Critical to the deployment of large surveillance optics into the space environment is the generation of high quality optics.
Traditionally, aluminum, glass and beryllium have been used; however, silicon carbide becomes of increasing interest
and availability due to its high strength. With the hardness of silicon carbide being similar to diamond, traditional
polishing methods suffer from slow material removal rates, difficulty in achieving the desired figure and inherent risk of
causing catastrophic damage to the lightweight structure.
Rather than increasing structural capacity and mass of the substrate, our proprietary sub-aperture aspheric surface
forming technology offers higher material removal rates (comparable to that of Zerodur or Fused Silica), a deterministic
approach to achieving the desired figure while minimizing contact area and the resulting load on the optical structure.
The technology performed on computer-controlled machines with motion control software providing precise and quick
convergence of surface figure, as demonstrated by optically finishing lightweight silicon carbide aspheres. At the same
time, it also offers the advantage of ideal pitch finish of low surface micro-roughness and low mid-spatial frequency
error. This method provides a solution applicable to all common silicon carbide substrate materials, including substrates
with CVD silicon carbide cladding, offered by major silicon carbide material suppliers.
This paper discusses a demonstration mirror we polished using this novel technology. The mirror is a lightweight silicon
carbide substrate with CVD silicon carbide cladding. It is a convex hyperbolic secondary mirror with 104mm diameter
and approximately 20 microns aspheric departure from best-fit sphere. The mirror has been finished with surface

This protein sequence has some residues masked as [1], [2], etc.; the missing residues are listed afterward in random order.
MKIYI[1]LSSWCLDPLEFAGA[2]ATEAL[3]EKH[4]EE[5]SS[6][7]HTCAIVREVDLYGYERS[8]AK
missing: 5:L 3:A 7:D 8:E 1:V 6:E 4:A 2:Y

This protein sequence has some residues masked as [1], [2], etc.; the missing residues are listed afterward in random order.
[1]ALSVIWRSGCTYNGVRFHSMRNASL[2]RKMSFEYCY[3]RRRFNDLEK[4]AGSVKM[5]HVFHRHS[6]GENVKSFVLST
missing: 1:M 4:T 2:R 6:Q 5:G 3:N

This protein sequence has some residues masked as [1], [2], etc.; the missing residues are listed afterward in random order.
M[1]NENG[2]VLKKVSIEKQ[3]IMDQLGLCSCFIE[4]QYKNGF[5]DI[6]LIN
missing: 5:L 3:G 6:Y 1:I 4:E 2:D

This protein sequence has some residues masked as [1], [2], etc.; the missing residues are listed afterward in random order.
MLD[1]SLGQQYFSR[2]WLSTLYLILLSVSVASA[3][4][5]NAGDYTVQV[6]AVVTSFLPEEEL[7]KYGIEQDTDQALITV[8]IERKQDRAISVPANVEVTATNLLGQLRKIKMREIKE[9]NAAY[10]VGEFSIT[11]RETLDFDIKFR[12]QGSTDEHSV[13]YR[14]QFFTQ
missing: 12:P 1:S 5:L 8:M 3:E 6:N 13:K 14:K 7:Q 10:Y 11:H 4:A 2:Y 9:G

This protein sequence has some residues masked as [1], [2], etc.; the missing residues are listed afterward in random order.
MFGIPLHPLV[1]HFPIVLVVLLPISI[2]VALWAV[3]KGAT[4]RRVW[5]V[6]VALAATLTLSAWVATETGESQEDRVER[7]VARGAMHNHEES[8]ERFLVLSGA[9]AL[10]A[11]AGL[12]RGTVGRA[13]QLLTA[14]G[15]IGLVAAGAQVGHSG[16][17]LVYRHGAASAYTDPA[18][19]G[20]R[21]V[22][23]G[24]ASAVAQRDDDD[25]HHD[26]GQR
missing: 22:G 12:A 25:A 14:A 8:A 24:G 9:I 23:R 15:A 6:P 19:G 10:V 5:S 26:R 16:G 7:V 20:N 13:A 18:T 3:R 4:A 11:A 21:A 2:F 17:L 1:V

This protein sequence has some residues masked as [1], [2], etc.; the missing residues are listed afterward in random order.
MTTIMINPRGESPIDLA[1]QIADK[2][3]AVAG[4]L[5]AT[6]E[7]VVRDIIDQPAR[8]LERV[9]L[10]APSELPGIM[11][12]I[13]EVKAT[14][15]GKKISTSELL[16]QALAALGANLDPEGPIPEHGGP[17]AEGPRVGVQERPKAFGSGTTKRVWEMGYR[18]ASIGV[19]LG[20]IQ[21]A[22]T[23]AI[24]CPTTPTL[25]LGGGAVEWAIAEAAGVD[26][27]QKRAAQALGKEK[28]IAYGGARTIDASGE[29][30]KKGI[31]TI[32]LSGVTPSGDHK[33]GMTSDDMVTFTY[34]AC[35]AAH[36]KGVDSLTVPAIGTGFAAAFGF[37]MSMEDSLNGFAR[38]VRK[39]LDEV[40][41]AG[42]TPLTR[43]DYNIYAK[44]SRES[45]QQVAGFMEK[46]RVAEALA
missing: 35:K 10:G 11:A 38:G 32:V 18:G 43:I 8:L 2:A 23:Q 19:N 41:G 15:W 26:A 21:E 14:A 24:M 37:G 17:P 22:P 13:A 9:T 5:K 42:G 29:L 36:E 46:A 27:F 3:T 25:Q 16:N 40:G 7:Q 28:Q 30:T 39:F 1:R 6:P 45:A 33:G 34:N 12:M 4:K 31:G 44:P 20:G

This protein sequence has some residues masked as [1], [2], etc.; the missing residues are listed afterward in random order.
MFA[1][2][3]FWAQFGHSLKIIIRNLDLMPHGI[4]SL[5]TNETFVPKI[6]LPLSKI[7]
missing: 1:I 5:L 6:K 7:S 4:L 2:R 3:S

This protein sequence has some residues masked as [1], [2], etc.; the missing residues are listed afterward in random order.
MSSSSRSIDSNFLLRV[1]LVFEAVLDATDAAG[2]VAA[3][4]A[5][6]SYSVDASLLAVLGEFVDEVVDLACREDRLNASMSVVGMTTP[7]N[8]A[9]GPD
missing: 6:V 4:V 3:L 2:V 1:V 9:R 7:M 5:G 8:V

irregularity of better than 1/50 wave RMS @632.8 nm and surface micro-roughness of under 2 angstroms RMS.
The technology has the potential to be scaled up for manufacturing capabilities of large silicon carbide optics due to its
high material removal rate.
In order to reduce size and cost, and at the same time increase overall performance, we designed a compact 8-ch CWDM MUX/DeMUX scheme based on free space optics. The device offers the following competitive performance specifications: IL < 0.8dB, IL ripple < 0.2dB, PDL < 0.1dB, PMD < 0.15ps, CD < 3ps/nm, IL uniformity < 0.3dB, adjacent channel isolation > 40dB, return loss > 50dB and pass-band bandwidth > 14nm. Such a device can operate in the temperature range of -10C° to 70C° with a TDL ~0.002dB/C°. In this paper, we will discuss the following three critical aspects of its design and implementation: (I) Design considerations and tolerance simulation. Here we discuss optimization of a set of critical design parameters: angle of incidence (AOI), beam size (BS), working distance (WD), filter aperture, filter orientation and filter-to-filter distance. (II) Build-in tolerance and critical alignment control. We have done extensive simulations to identify the critical variables and tolerance range for each variable. Based on this analysis, we then built in the alignment guidance and tolerances control into mechanical design. (III) Process control, material selection and surface preparation: Here we discuss the proper usage of the adhesives including the types of dual-effect adhesives, use of silica filler and coupling agent, surface preparation to achieve proper surface energy, tension and porosity, the optimum combination of the substrate and adhesive material for best shear and peel strength, and balancing temperature compensation and stress absorption.